In a Remote-First World, Strategic Developer Alignment is More Crucial Than Ever

In a Remote-First World, Strategic Developer Alignment is More Crucial Than Ever

Recent research from Coding Sans reveals that nearly 98% percent of tech companies allow their developers to work remotely. In addition to obvious pandemic-related reasons, the rationale for embracing remote work is that it helps attract and retain top talent from a wider candidate pool. Still, according to Coding Sans, the ubiquity of remote work has introduced a serious problem: It’s now more difficult for developers to communicate with one another.

I’d argue that remote developers are communicating with one another well enough. Slack, Jira, GitHub issues and Wikis, Google Docs and Zoom calls work just fine for discussing small problems and simple fixes asynchronously. But as Erin Blaskie astutely blogged, most remote communication is so very transactional. It’s become all about “the zeros and ones, the inputs and outputs.”

How can technical leaders communicate complex, multi-stage, strategic goals across teams of developers spanning the globe? This is the real communication challenge we’re facing in a remote-first world: Keeping developers aligned and creatively engaged with strategic technical objectives.

Don’t Discount the Operational and Financial Consequences

As goals for technical agility become more complex, and development teams become increasingly distributed, it’s incredibly difficult to communicate and respond quickly to changing, strategic priorities. Maintaining fidelity of information across sprawling platforms and via different interfaces is a challenge even for the most well-staffed teams. And knowing where and when to look for strategic information isn’t easy for developers, no matter how many alerts we enable.

Misunderstanding requirements and failing to communicate effectively across development, security, QA and UX teams results in the wrong work being done and poor quality of delivery. It’s also why nearly 50% of developers feel the most challenging trade-off they face is improving structural quality (a strategic technical goal) vs. delivering features faster, according to a survey we’ve been conducting.

When it comes to code-specific alignment issues, Stripe reports that the average developer spends almost half their work week on debugging and refactoring alone. Alarmingly, they also found that developers devote nearly four hours a week to “bad code,” which equates to nearly $85 billion in annual lost opportunity costs.

Complex Topics Require New Ways of Sharing Knowledge

A likely culprit driving these staggering lost productivity costs is the fact that complex, technical topics require a different level of information sharing to get everyone to the same depth of understanding and alignment. The more complex the topic, the more context everyone needs to get on the same page. Otherwise, we’re all working from different mental models built from our own vantage points – which may or may not be anywhere near the truth. And this information sharing can’t just happen once. It must be made inescapable so developers always remain aligned and don’t veer off course.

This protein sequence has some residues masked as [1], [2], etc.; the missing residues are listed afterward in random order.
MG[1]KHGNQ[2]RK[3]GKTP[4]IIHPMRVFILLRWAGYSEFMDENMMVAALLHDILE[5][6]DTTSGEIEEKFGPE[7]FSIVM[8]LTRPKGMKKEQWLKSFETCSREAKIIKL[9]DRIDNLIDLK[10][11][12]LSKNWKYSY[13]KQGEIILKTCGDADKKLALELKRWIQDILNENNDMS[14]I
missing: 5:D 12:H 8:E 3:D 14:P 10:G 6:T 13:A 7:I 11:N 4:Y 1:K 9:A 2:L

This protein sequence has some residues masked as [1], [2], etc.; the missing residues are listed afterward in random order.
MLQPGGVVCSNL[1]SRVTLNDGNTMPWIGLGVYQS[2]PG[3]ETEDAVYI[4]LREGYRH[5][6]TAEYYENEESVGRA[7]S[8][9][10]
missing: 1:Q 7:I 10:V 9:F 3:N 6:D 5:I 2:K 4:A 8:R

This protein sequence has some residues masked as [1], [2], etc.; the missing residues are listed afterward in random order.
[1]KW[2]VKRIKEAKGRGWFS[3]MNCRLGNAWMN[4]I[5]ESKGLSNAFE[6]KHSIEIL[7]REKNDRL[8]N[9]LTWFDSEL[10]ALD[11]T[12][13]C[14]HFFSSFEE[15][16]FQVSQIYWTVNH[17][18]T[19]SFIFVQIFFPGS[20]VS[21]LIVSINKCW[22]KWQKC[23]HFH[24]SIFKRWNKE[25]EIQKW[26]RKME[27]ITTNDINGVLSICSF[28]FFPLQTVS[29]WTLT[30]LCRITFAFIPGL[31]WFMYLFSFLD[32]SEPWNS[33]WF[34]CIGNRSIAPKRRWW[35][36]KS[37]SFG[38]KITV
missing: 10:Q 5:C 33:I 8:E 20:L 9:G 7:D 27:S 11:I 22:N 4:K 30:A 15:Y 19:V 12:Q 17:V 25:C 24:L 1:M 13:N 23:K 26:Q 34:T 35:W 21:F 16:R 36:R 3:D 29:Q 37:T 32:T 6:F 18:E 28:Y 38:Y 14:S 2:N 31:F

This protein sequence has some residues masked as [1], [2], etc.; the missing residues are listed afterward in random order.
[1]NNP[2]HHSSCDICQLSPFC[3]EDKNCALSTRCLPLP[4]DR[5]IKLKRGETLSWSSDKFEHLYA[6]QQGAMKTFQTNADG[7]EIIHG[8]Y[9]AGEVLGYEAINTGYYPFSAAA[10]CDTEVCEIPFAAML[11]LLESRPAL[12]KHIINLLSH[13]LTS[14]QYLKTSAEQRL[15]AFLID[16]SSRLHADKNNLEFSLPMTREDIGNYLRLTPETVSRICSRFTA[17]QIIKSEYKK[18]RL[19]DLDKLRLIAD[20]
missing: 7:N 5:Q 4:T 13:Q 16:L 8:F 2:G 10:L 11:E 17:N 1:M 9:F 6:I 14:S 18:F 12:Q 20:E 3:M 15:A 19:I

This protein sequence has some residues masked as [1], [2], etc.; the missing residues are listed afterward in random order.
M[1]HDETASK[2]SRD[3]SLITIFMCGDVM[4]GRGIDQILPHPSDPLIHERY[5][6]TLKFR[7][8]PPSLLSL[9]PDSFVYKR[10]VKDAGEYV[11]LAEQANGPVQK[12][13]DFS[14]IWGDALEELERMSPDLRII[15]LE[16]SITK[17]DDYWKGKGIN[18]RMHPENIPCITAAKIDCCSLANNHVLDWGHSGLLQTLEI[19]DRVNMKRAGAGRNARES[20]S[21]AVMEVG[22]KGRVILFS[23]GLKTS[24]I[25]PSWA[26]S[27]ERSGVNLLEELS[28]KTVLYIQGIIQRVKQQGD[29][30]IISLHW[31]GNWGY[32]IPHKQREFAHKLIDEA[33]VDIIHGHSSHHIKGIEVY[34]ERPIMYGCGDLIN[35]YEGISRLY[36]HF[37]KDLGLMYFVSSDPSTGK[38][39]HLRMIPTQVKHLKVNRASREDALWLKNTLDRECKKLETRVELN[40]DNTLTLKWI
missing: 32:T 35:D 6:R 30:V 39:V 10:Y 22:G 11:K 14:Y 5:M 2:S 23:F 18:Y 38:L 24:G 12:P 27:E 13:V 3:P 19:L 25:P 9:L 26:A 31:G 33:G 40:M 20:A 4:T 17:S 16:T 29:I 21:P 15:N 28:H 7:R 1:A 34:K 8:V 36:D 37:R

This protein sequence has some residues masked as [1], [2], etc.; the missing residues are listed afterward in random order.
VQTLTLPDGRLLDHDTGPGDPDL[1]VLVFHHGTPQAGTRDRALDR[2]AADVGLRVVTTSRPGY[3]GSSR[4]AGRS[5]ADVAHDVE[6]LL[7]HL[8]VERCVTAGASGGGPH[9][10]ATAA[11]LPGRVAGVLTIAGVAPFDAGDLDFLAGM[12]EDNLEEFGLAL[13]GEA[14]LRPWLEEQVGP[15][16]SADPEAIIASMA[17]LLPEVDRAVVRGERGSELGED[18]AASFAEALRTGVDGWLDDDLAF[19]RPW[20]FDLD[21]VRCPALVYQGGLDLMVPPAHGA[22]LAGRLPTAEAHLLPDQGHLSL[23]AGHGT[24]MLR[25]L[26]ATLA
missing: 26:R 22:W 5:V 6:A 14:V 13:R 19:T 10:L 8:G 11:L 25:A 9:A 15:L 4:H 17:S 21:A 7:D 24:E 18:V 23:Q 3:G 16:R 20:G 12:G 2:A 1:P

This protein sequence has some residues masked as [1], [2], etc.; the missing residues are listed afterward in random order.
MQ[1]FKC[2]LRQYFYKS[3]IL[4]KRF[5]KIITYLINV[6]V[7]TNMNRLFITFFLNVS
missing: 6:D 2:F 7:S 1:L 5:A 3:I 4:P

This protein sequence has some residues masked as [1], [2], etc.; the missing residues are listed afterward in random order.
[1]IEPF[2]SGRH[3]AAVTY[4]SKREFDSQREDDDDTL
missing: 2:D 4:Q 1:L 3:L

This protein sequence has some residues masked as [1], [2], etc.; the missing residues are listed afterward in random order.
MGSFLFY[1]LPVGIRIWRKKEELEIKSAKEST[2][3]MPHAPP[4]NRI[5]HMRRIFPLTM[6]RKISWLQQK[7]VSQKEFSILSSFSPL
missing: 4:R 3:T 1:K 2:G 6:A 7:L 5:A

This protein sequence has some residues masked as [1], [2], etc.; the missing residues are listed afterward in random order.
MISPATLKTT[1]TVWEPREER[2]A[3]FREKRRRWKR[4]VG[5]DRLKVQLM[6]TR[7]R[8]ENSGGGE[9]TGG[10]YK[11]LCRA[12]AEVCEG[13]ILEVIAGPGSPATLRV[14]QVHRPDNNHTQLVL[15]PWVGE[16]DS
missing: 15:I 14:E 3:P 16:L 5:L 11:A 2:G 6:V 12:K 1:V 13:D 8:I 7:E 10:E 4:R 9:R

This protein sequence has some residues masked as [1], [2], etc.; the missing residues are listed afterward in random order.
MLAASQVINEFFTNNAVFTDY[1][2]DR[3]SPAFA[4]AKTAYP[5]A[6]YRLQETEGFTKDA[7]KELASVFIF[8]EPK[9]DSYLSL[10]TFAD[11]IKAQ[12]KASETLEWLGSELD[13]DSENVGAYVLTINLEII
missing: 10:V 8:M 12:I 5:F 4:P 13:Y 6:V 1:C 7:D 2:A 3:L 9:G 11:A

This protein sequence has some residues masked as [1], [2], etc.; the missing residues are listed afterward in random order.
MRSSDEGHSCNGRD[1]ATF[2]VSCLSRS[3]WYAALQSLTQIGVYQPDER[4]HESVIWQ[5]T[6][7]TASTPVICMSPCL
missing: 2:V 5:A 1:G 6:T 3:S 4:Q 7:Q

The truth is, so many technical issues go unaddressed simply because they’re too burdensome to document and describe, draw attention to and rework. Too often, we end up relying on individual initiative to shed light on lurking issues requiring rework, or it takes a major public screw-up to identify areas where design and innovation investment are desperately needed. Case in point: 66% of the developers we surveyed said it takes a “critical event” like a security breach to trigger an audit of structural software quality.

Information Needs to be Woven into Existing Workflows

This is why it’s more crucial than ever to weave decisions, directives, architectures, priorities and metrics into existing developer communication and workflows. The nature of remote software development demands that individuals be able to self-adjust and realign independently – without the burden of needing to hunt for information on their own.

This is what we’re working to provide with AppMap: A way for developers to consistently add value by bringing strategic, technical information TO them where they already work. By delivering big and small picture views directly to developers’ code editors, AppMap removes the need to constantly context switch between different websites and applications. Our goal is for AppMap assets to serve as a source of trust that developers can take with them wherever they work and communicate, whether it’s across Slack, GitLab, GitHub and/or Jira.

What Do You Use to Strategically Align Devs?

Is AppMap a fix-all for developer misalignment and communication woes? Certainly not. This is too big of a problem for one tool to solve on its own. In fact, our own team augments AppMap data with daily standups, ad-hoc Slack and Zoom calls, and weekly in-person AMA meetings with team leaders.

It’s not easy scheduling face-to-face time together and we’re careful not to litter each other’s calendars with meetings, but sharing information is very different than communicating. In a remote-first world, it’s not enough to just share an AppMap, a user-test report or a slew of performance metrics. To get our team participating strategically vs. transactionally, we’ve learned that we also need to discuss whatever data we share via multiple forms of communication. Because we’re human beings! We need more than just asynchronous, transactional communication to do our best work.

What about you? How are you working to strategically align and engage your distributed development team? What’s working, what’s not? Send me a note if you’re willing to share.

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